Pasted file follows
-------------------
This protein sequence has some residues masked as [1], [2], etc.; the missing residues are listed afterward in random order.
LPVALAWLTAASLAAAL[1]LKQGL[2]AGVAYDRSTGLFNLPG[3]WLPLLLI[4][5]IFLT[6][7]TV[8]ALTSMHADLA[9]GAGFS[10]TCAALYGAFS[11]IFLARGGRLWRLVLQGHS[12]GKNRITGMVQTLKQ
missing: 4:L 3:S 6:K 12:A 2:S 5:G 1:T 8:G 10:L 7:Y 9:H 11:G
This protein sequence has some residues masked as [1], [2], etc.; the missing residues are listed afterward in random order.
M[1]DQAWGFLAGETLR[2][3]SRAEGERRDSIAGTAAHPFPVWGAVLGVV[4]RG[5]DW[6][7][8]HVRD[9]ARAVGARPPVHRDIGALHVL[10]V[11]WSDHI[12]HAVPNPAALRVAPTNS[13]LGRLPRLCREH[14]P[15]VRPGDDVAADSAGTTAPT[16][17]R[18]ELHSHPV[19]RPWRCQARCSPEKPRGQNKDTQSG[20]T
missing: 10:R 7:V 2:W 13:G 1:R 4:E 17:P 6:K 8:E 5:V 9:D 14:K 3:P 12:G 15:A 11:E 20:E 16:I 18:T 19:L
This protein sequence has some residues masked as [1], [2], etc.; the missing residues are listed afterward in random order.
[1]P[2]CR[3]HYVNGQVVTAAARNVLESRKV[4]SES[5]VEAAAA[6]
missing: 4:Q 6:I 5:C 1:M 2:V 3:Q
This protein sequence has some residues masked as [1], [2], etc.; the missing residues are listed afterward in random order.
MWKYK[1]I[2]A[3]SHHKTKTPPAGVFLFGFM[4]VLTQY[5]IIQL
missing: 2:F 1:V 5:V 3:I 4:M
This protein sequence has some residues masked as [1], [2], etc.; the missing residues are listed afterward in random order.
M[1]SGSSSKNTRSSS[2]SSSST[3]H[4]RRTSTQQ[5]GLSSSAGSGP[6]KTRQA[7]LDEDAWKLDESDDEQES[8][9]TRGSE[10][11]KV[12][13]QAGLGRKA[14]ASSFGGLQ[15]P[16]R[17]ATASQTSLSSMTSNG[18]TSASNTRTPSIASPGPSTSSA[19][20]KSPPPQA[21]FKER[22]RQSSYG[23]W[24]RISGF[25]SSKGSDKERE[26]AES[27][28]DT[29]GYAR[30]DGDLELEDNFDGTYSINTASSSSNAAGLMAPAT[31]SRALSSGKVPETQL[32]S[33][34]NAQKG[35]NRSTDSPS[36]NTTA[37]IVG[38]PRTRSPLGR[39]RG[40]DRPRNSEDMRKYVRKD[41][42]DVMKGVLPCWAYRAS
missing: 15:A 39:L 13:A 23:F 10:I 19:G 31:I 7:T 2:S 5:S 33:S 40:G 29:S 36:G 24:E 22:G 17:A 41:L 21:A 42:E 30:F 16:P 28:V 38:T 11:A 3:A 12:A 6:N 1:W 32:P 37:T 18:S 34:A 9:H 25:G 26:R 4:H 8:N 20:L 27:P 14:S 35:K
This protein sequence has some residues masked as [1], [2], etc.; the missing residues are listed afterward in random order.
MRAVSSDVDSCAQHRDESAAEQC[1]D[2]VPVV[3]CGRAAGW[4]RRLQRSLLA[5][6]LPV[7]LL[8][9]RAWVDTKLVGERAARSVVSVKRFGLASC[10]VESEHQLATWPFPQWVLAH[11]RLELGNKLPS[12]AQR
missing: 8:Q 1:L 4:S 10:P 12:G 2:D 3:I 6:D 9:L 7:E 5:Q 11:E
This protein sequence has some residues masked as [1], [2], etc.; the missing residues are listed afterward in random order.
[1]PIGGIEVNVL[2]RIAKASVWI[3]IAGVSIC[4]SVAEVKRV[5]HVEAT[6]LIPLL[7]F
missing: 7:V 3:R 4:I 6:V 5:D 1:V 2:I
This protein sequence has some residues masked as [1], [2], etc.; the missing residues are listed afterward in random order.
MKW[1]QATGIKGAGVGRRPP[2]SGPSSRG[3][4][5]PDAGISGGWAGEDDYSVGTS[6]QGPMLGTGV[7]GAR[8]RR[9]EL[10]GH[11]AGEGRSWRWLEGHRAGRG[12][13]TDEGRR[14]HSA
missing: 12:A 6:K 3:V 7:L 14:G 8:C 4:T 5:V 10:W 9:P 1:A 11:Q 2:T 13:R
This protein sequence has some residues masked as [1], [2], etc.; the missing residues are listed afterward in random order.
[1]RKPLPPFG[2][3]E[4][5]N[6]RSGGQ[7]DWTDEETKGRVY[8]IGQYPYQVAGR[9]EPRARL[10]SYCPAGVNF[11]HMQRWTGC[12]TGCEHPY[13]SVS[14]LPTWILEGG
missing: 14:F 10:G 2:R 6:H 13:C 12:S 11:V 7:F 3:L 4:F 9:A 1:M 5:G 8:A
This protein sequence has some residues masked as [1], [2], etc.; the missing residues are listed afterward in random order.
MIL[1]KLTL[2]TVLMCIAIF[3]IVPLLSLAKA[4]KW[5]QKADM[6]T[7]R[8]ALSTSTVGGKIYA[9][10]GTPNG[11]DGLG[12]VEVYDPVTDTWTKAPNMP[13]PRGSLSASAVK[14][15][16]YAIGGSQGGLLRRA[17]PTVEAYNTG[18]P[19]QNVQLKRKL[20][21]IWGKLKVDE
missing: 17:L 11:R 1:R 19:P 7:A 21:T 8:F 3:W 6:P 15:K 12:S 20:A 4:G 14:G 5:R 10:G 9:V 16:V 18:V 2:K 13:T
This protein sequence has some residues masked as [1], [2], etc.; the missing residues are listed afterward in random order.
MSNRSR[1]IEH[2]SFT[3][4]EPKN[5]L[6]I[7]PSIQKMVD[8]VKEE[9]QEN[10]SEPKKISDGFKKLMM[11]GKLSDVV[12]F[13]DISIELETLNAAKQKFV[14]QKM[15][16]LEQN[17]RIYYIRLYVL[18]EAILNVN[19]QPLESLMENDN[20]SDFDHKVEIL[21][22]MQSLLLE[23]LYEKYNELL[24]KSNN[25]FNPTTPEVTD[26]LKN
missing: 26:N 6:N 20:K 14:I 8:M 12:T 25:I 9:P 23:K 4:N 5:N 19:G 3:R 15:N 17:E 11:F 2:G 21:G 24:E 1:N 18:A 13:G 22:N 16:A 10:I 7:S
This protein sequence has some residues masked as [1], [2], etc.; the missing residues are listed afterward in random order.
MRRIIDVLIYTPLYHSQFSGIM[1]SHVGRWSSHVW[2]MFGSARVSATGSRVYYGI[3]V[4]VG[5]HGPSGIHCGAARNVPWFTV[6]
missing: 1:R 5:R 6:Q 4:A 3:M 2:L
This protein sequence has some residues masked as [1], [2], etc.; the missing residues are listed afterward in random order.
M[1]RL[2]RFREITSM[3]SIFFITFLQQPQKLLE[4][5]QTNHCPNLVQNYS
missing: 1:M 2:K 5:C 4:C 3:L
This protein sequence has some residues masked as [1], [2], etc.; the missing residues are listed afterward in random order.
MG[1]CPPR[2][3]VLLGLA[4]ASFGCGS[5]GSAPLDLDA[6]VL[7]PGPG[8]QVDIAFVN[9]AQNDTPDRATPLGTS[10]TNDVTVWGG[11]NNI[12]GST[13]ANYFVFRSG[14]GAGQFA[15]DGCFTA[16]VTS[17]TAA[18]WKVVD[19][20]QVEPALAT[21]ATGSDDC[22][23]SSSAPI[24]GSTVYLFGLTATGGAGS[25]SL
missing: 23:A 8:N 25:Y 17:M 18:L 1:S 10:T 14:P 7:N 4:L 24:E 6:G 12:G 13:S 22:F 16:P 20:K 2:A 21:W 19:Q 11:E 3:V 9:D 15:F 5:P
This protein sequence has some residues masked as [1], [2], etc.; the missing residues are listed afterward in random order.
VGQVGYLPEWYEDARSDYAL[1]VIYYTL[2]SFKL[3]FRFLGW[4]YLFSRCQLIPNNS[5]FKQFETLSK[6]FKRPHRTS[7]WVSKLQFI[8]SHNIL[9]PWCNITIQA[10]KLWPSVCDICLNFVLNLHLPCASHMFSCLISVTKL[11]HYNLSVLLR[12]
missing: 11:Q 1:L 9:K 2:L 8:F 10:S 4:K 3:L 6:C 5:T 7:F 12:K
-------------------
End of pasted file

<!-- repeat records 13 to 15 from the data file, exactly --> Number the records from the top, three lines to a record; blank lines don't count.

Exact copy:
This protein sequence has some residues masked as [1], [2], etc.; the missing residues are listed afterward in random order.
M[1]RL[2]RFREITSM[3]SIFFITFLQQPQKLLE[4][5]QTNHCPNLVQNYS
missing: 1:M 2:K 5:C 4:C 3:L
This protein sequence has some residues masked as [1], [2], etc.; the missing residues are listed afterward in random order.
MG[1]CPPR[2][3]VLLGLA[4]ASFGCGS[5]GSAPLDLDA[6]VL[7]PGPG[8]QVDIAFVN[9]AQNDTPDRATPLGTS[10]TNDVTVWGG[11]NNI[12]GST[13]ANYFVFRSG[14]GAGQFA[15]DGCFTA[16]VTS[17]TAA[18]WKVVD[19][20]QVEPALAT[21]ATGSDDC[22][23]SSSAPI[24]GSTVYLFGLTATGGAGS[25]SL
missing: 23:A 8:N 25:Y 17:M 18:L 1:S 10:T 14:P 7:N 4:L 24:E 6:G 12:G 13:S 22:F 16:P 20:K 2:A 21:W 19:Q 11:E 3:V 9:D 15:F 5:P
This protein sequence has some residues masked as [1], [2], etc.; the missing residues are listed afterward in random order.
VGQVGYLPEWYEDARSDYAL[1]VIYYTL[2]SFKL[3]FRFLGW[4]YLFSRCQLIPNNS[5]FKQFETLSK[6]FKRPHRTS[7]WVSKLQFI[8]SHNIL[9]PWCNITIQA[10]KLWPSVCDICLNFVLNLHLPCASHMFSCLISVTKL[11]HYNLSVLLR[12]
missing: 11:Q 1:L 9:K 2:L 8:F 10:S 4:K 3:L 6:C 5:T 7:F 12:K